Saturday, January 21, 2012

Thoughts on Dmitri Shostakovich's Babi Yar Symphony and Occupy Wall Street

Yevgeni Yevtushenko in the 1960s
A remarkable performance from August 2006 showed up on Youtube late last month. It is a rendition of Soviet composer Dmitri Shostakovich's 13th Symphony, by the Maryinsky Theater Orchestra and Chorus, with bass Mikhail Petrenko, conducted by the great Valery Gergiev. The presentation was on August 19, 2006, at Royal Albert Hall, as part of the BBC Proms series. The recording, in high definition video, and with superb sound, has subtitles. It is a stunning document.

I've written a little about the Occupy Wall Street movement and the fine arts here, covering, for instance, the Occupy Lincoln Center protests after the final performance by the Metropolitan opera of Philip Glass' opera about pacifism and civil disobedience, Satyagraha.  I wrote then:
I would like to see more artists involved in OWS in 2012 than has been the case this year.  It is certainly true that a lot of artists are involved, but they are mostly popular artists, with only a sprinkling of personalities or top names from the fine arts.

The reality that among the first victims of funding cuts in education and government agencies are fine arts programs and classes, and that this has been going on for decades, hasn’t been covered as much as it should have been.  Arts programs all over the country were the prototypes for moves designed to lower taxes on the 1%.
I've written a fair number of works that protest injustice, violence and environmental degradation. In America, protest music is generally associated with the realms of the blues, jazz, rock, rhythm-and-blues and hip-hop.  Classical composers who have joined in social protests through their works have been few and far between.  The modern American composer who suffered most for his political activities was the iconic populist artist, Aaron Copland.  He had the audacity to stiff Sen. Joe McCarthy's juggernaut.  When called to testify in front of McCarthy, here was part of the exchange:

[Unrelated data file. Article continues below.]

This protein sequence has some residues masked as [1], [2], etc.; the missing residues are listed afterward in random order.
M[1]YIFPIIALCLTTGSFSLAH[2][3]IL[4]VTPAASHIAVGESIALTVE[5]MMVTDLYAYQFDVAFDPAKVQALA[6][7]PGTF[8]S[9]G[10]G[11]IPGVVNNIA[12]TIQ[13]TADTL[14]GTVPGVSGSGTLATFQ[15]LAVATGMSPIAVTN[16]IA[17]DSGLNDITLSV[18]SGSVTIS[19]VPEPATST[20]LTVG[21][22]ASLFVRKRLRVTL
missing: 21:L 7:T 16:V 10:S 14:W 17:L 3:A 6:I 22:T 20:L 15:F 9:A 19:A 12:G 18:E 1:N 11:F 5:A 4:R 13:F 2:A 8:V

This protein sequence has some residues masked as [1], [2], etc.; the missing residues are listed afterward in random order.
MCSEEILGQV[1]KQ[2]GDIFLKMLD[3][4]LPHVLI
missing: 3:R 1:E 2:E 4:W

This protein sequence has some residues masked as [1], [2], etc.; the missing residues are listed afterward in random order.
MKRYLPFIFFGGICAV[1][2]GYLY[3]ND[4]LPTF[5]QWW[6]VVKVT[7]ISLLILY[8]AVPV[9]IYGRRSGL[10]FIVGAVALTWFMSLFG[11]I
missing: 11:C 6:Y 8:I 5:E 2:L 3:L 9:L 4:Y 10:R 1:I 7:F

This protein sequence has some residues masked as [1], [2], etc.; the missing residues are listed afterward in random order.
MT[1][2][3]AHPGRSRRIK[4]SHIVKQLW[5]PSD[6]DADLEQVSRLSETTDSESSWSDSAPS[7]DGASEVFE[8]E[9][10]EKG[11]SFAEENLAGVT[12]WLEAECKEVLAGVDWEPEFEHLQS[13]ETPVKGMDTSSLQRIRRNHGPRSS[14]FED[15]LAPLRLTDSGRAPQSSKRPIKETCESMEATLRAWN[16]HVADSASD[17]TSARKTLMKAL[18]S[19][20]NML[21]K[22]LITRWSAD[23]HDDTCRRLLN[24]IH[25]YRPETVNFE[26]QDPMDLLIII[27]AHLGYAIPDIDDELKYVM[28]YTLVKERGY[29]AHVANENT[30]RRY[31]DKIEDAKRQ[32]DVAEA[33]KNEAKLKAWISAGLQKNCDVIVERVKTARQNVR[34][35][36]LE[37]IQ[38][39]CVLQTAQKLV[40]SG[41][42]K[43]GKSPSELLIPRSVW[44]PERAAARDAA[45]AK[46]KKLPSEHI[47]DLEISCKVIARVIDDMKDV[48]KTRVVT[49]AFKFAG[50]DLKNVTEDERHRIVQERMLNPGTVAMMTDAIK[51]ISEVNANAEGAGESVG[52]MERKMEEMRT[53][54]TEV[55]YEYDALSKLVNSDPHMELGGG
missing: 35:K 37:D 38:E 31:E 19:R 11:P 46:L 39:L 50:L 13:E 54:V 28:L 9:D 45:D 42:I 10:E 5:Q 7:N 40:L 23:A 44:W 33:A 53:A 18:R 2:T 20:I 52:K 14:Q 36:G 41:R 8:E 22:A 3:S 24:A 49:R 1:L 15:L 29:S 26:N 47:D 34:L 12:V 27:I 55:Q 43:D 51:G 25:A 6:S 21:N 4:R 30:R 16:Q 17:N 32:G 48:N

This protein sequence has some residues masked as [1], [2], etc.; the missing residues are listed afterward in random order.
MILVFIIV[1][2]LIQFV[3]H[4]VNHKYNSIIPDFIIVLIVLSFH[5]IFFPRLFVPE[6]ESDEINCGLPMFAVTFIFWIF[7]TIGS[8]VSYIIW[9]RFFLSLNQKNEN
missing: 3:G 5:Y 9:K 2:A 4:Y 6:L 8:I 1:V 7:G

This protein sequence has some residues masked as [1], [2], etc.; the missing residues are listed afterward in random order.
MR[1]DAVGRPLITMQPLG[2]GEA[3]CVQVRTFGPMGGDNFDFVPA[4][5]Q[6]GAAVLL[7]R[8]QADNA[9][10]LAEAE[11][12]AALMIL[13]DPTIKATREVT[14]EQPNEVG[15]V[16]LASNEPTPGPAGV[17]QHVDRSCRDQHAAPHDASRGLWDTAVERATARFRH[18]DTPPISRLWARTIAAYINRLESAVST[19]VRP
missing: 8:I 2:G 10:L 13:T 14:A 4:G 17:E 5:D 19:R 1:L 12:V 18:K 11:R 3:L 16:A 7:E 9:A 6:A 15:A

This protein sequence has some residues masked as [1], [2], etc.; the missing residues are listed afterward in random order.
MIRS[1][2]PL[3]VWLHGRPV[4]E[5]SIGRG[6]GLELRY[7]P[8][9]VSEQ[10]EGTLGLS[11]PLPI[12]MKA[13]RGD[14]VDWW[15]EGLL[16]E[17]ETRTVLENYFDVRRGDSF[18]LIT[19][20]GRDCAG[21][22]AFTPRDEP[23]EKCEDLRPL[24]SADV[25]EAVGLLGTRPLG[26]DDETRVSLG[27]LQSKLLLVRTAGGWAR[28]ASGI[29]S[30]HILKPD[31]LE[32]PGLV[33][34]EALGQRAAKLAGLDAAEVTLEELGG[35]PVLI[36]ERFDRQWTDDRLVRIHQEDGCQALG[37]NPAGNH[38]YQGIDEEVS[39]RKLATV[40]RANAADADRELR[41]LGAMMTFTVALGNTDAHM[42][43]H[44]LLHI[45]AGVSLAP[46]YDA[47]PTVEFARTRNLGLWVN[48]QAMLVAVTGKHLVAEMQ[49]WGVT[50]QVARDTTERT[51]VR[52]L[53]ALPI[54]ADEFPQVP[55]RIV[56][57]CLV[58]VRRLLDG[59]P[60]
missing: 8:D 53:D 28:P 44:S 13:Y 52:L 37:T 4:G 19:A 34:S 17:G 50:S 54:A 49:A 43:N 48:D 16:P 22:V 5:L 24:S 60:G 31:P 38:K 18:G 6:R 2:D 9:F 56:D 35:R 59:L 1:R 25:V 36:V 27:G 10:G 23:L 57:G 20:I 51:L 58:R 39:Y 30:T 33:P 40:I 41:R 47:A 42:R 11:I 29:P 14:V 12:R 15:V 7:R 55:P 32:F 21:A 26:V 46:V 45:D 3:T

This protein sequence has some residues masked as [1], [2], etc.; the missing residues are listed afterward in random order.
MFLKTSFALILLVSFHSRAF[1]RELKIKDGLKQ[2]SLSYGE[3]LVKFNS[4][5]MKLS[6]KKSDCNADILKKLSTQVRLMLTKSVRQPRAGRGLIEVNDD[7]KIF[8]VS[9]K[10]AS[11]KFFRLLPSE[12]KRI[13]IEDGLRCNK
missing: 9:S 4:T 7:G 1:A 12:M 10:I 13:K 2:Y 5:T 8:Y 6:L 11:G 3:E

[A]fter composer Aaron Copland denied ever having been a communist, McCarthy hectored the composer, "You have what appears to be one of the longest communist-front records of anyone we have had here."

Copland replied, "I spend my days writing symphonies, concertos, ballads, and I am not a political thinker."

Copland was never called to appear at a public hearing.
He was blacklisted from the film industry and other important venues.  A performance of his Lincoln Portrait for President Eisenhower's inaugural events was cancelled.

My own work, The Skies Are Weeping, got me denounced by Alaska Rep. Bob Lynn in front of a joint session of the Alaska Legislature.  Unlike Copland, I've still got my job.

But compared to the ordeals of Soviet composer Dmitri Shostakovich and thousands of Soviet artists from 1935 well into the 1960s, we were lucky, to say the least.

Shostakovich was twice purged during the Stalin years - in 1936 and 1948.  Had he not been the Soviet dictator's favorite film composer, he would have ended up in the Gulag by the late 1930s, to perhaps never return, as happened to many of his friends and relatives.  The best book on the subject is Solomon Volkov's 2004 volume, Shostakovich and Stalin.

Stalin died in 1953.  Although Soviet artists immediately felt relieved, the "thaw" resulting from Nikita Khrushchev's consolidation of power was partially facade, partially arbitrary.  Shostakovich, along with artists such as Boris Pasternak and Anna Akhmatova sensed this, and pushed the envelope.  Shostakovich, having learned much from his previous experiences with dictatorial caprice, pushed back the most.  Some of his pushback was secret, but because of his popularity in the USSR and international prominence, he could push far harder.  And he did.